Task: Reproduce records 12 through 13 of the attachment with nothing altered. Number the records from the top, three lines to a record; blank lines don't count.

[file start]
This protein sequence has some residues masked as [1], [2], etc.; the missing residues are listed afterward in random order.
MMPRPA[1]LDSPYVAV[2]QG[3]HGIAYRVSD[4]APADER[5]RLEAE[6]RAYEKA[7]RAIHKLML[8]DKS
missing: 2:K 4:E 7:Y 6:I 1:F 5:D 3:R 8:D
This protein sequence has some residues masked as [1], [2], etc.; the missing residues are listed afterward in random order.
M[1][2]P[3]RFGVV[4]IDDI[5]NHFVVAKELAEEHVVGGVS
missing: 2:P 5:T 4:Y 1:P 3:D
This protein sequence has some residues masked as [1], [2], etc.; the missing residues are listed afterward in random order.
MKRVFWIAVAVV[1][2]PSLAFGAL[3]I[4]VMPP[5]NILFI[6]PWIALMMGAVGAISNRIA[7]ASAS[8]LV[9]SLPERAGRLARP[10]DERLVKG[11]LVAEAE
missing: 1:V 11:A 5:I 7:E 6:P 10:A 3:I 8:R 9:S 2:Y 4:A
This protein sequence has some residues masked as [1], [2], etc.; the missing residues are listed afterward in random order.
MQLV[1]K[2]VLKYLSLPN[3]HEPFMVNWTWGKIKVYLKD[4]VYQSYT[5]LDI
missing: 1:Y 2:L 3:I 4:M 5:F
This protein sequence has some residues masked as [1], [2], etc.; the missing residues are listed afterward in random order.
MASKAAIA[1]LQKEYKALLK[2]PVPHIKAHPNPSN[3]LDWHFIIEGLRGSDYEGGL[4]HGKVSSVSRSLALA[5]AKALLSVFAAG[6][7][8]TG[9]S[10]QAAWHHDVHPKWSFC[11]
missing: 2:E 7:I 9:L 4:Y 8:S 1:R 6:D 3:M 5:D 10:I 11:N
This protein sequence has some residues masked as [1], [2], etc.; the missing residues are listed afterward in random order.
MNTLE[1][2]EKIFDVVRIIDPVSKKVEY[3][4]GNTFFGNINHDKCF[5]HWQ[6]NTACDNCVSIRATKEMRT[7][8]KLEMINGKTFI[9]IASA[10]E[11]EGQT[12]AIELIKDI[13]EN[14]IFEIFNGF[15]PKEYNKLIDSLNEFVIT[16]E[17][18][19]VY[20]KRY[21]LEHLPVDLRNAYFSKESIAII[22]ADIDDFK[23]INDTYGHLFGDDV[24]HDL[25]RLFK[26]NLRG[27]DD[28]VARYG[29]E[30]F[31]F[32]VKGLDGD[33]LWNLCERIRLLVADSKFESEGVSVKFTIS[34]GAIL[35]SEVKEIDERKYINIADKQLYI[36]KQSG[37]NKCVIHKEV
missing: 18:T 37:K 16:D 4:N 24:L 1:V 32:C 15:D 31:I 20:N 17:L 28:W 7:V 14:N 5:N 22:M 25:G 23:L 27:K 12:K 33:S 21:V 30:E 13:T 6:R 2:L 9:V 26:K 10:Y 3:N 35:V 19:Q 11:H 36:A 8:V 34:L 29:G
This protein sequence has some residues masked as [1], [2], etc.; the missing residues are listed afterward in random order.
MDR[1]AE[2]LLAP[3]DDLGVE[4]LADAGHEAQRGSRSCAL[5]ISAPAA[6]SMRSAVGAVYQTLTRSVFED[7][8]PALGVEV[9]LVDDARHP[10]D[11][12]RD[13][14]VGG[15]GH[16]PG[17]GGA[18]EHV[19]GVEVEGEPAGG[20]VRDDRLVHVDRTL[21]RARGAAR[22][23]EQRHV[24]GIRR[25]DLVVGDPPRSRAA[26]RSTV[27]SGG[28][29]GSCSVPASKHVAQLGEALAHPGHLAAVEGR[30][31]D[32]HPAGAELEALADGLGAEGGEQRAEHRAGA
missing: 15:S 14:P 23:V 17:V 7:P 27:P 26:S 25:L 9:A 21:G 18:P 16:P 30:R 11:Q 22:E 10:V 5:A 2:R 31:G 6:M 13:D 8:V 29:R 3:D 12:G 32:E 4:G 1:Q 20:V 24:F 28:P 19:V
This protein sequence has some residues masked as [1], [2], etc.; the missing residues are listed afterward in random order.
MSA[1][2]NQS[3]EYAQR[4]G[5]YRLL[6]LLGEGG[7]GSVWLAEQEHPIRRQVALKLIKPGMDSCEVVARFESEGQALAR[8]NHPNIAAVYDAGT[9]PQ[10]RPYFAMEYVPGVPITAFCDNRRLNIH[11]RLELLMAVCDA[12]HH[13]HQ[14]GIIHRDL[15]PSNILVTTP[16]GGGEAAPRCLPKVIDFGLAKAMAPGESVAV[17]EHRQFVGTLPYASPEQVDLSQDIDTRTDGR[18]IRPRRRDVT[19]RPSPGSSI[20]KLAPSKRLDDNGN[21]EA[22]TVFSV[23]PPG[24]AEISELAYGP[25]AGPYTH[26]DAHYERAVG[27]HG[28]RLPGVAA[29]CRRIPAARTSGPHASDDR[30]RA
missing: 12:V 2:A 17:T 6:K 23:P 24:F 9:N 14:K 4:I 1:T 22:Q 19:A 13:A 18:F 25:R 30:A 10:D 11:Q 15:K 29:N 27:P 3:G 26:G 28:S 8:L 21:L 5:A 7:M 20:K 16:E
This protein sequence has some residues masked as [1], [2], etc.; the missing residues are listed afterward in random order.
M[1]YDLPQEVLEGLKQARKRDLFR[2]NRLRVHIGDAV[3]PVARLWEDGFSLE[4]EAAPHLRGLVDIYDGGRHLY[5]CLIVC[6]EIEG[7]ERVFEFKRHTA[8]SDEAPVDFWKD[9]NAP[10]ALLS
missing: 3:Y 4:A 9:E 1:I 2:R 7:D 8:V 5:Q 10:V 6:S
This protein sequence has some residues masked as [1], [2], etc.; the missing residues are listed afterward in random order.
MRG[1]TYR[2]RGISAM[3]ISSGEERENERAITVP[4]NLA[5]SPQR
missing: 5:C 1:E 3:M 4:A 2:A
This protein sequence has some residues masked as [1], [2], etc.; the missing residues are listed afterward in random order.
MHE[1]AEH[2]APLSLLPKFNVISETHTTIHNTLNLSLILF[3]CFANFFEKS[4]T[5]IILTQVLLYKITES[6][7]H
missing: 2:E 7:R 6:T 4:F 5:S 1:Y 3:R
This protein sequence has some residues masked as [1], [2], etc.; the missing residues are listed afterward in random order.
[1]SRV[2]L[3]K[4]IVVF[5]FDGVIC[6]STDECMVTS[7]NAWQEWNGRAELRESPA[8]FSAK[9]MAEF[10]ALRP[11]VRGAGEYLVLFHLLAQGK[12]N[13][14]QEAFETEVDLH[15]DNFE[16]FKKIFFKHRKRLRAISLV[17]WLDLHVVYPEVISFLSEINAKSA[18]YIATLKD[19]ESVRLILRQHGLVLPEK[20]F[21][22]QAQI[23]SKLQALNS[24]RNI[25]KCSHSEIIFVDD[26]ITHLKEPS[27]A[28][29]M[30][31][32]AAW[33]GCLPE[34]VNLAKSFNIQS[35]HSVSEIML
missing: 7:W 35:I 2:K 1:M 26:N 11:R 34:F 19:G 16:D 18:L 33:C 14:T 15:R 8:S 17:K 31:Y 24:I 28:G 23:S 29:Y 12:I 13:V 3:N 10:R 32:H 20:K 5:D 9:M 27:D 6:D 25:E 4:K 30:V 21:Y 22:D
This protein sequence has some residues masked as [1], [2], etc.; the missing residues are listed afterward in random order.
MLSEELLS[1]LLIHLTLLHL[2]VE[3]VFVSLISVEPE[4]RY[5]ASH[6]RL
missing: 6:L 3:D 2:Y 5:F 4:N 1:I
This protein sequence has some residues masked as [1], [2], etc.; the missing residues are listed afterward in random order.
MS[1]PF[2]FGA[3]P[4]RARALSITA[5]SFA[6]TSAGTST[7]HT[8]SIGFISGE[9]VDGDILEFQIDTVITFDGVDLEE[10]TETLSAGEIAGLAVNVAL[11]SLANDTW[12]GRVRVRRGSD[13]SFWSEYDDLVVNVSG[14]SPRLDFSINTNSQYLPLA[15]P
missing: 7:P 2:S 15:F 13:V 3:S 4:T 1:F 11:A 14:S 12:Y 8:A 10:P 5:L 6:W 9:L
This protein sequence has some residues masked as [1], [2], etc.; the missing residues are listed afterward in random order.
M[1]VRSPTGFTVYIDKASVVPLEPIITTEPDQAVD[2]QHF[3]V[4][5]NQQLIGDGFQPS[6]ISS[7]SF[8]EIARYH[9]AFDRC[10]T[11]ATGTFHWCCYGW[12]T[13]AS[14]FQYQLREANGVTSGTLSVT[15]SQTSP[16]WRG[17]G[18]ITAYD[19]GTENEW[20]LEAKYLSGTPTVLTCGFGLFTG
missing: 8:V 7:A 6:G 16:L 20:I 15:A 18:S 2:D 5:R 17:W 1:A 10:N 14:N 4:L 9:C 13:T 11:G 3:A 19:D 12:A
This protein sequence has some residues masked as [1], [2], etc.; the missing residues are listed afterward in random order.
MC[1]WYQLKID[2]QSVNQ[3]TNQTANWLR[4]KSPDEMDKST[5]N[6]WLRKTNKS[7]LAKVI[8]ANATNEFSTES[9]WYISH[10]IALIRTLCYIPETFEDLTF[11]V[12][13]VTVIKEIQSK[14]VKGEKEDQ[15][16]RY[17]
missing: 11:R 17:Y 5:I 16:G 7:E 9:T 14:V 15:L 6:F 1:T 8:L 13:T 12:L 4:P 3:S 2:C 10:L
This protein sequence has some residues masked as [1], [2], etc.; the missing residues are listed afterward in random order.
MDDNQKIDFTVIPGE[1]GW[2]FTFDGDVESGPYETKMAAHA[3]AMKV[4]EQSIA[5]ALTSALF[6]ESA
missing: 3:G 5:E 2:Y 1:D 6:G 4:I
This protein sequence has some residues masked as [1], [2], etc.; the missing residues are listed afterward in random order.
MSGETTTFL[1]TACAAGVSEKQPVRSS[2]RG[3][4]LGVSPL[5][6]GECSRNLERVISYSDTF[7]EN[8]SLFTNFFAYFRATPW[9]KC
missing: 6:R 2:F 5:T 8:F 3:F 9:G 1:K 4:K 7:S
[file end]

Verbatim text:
This protein sequence has some residues masked as [1], [2], etc.; the missing residues are listed afterward in random order.
[1]SRV[2]L[3]K[4]IVVF[5]FDGVIC[6]STDECMVTS[7]NAWQEWNGRAELRESPA[8]FSAK[9]MAEF[10]ALRP[11]VRGAGEYLVLFHLLAQGK[12]N[13][14]QEAFETEVDLH[15]DNFE[16]FKKIFFKHRKRLRAISLV[17]WLDLHVVYPEVISFLSEINAKSA[18]YIATLKD[19]ESVRLILRQHGLVLPEK[20]F[21][22]QAQI[23]SKLQALNS[24]RNI[25]KCSHSEIIFVDD[26]ITHLKEPS[27]A[28][29]M[30][31][32]AAW[33]GCLPE[34]VNLAKSFNIQS[35]HSVSEIML
missing: 7:W 35:I 2:K 1:M 26:N 11:R 34:F 19:G 16:D 18:L 33:C 14:T 15:R 8:S 17:K 31:Y 24:I 28:G 23:S 29:Y 12:I 13:V 3:N 10:R 32:H 20:K 5:D 9:M 27:D 6:D 25:E 4:K 30:V 21:Y 22:D
This protein sequence has some residues masked as [1], [2], etc.; the missing residues are listed afterward in random order.
MLSEELLS[1]LLIHLTLLHL[2]VE[3]VFVSLISVEPE[4]RY[5]ASH[6]RL
missing: 6:L 3:D 2:Y 5:F 4:N 1:I